Autonomous part assembly is a challenging yet crucial task in 3D computer vision and robotics. Analogous to buying an IKEA furniture, given a set of 3D parts that can assemble a single shape, an intelligent agent needs to perceive the 3D part geometry, reason to propose pose estimations for the input parts, and finally call robotic planning and control routines for actuation. In this paper, we focus on the pose estimation subproblem from the vision side involving geometric and relational reasoning over the input part geometry. Essentially, the task of generative 3D part assembly is to predict a 6-DoF part pose, including a rigid rotation and translation, for each input part that assembles a single 3D shape as the final output. To tackle this problem, we propose an assembly-oriented dynamic graph learning framework that leverages an iterative graph neural network as a backbone. It explicitly conducts sequential part assembly refinements in a coarse-to-fine manner, exploits a pair of part relation reasoning module and part aggregation module for dynamically adjusting both part features and their relations in the part graph. We conduct extensive experiments and quantitative comparisons to three strong baseline methods, demonstrating the effectiveness of the proposed approach.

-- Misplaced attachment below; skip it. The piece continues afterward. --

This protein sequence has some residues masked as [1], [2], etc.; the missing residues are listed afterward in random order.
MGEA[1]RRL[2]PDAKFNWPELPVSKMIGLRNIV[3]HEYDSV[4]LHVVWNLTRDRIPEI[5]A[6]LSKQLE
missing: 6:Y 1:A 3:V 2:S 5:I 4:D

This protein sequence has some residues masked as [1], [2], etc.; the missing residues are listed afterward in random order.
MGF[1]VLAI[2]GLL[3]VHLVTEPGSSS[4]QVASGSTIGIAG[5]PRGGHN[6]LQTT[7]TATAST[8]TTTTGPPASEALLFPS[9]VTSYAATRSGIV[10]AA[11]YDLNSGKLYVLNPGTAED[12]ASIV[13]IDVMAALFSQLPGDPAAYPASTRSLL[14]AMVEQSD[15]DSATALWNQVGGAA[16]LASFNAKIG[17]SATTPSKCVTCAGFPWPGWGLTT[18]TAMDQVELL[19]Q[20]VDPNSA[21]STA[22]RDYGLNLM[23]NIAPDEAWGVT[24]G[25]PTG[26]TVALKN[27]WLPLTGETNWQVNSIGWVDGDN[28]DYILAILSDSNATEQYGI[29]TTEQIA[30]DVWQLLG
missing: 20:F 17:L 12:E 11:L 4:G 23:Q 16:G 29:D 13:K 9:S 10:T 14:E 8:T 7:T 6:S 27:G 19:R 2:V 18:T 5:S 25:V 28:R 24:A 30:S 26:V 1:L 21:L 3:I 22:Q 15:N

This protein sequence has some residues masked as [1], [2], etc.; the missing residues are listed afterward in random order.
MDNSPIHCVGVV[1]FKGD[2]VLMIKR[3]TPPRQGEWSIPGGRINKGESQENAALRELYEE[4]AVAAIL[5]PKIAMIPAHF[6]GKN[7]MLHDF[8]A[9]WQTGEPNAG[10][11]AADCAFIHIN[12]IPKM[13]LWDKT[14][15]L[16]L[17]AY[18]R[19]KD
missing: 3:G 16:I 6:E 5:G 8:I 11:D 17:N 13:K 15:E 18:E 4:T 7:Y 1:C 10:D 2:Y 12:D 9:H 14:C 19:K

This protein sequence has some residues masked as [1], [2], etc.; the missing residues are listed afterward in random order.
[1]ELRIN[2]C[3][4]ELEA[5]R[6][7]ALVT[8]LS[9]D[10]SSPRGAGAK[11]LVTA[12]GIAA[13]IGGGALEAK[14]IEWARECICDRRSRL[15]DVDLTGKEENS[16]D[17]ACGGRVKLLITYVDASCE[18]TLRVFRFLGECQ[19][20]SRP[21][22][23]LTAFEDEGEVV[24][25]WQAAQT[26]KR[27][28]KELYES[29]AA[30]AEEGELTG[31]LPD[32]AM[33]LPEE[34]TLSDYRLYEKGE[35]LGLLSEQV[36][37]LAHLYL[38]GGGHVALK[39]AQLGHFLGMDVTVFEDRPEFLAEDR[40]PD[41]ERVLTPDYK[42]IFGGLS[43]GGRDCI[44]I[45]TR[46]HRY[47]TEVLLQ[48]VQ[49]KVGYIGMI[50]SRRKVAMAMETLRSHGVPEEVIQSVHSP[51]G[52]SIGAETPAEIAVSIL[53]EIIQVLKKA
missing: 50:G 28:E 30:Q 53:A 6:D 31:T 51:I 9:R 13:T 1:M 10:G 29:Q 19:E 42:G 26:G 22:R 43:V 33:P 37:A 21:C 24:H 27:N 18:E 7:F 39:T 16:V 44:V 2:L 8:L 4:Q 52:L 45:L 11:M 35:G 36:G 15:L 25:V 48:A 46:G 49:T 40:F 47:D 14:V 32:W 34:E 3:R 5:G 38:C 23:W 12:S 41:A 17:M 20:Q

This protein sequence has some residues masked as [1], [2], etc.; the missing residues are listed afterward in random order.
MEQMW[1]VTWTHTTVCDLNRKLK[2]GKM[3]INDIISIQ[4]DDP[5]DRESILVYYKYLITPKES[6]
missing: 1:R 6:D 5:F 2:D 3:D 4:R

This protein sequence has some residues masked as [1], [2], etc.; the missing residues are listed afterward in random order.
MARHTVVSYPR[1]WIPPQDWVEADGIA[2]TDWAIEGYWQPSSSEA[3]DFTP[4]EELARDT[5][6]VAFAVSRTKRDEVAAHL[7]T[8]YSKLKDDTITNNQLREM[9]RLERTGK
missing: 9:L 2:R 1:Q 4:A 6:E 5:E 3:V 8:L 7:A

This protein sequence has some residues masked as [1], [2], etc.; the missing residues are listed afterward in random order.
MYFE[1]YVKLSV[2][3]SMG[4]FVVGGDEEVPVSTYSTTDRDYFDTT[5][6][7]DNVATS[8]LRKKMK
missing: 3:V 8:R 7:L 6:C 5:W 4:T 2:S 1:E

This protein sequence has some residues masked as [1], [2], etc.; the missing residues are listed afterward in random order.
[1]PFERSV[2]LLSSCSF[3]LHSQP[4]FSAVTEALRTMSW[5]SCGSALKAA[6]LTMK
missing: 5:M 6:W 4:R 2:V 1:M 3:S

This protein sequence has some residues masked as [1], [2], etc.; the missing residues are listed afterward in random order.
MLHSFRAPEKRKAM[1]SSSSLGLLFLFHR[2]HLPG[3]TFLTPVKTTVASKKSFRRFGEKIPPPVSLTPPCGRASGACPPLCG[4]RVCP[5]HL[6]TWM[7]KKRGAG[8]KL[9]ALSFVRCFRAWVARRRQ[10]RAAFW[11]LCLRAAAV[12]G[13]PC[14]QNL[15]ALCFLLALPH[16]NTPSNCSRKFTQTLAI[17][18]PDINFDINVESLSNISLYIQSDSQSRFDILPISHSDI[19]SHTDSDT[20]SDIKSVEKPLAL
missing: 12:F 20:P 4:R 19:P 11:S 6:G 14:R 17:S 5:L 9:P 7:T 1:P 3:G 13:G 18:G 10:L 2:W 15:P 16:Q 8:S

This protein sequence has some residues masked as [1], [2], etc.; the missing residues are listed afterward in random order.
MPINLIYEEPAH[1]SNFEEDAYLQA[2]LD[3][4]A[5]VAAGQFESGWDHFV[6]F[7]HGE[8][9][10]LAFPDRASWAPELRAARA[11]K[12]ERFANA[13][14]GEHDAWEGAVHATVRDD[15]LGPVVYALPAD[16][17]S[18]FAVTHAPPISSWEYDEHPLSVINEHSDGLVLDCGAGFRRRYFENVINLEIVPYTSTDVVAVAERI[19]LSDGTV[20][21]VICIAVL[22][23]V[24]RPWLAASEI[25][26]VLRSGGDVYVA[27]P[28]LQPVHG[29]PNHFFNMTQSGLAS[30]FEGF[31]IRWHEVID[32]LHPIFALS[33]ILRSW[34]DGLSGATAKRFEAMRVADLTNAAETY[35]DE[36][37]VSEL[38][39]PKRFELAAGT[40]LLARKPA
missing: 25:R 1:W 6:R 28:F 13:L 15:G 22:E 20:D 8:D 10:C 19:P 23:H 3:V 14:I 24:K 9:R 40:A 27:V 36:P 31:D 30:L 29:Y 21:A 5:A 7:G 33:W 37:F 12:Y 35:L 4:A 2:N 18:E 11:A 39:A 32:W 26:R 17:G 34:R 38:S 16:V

Figure 1. Coarse-to-Fine Part Assembly. Our iterative part assembly network learns to assemble parts to a shape in a coarse-to-fine manner.
Figure 2. Network Architecture. The proposed dynamic graph learning framework. The iterative graph neural network backbone takes a set of part point clouds as inputs and conducts 5 iterations of graph message-passing for coarse-to-fine part assembly refinements.
Figure 3. Qualitative Comparisons to Baseline Methods. Visual comparisons between our algorithm and the baseline methods.
Figure 4. Quantitative Comparisons to Baseline Methods. We show quantitative comparisons between our algorithm and the baseline methods.
This work was supported by the start-up research funds from Peking University (7100602564) and the Center on Frontiers of Computing Studies (7100602567). We would also like to thank Imperial Institute of Advanced Technology for GPU supports.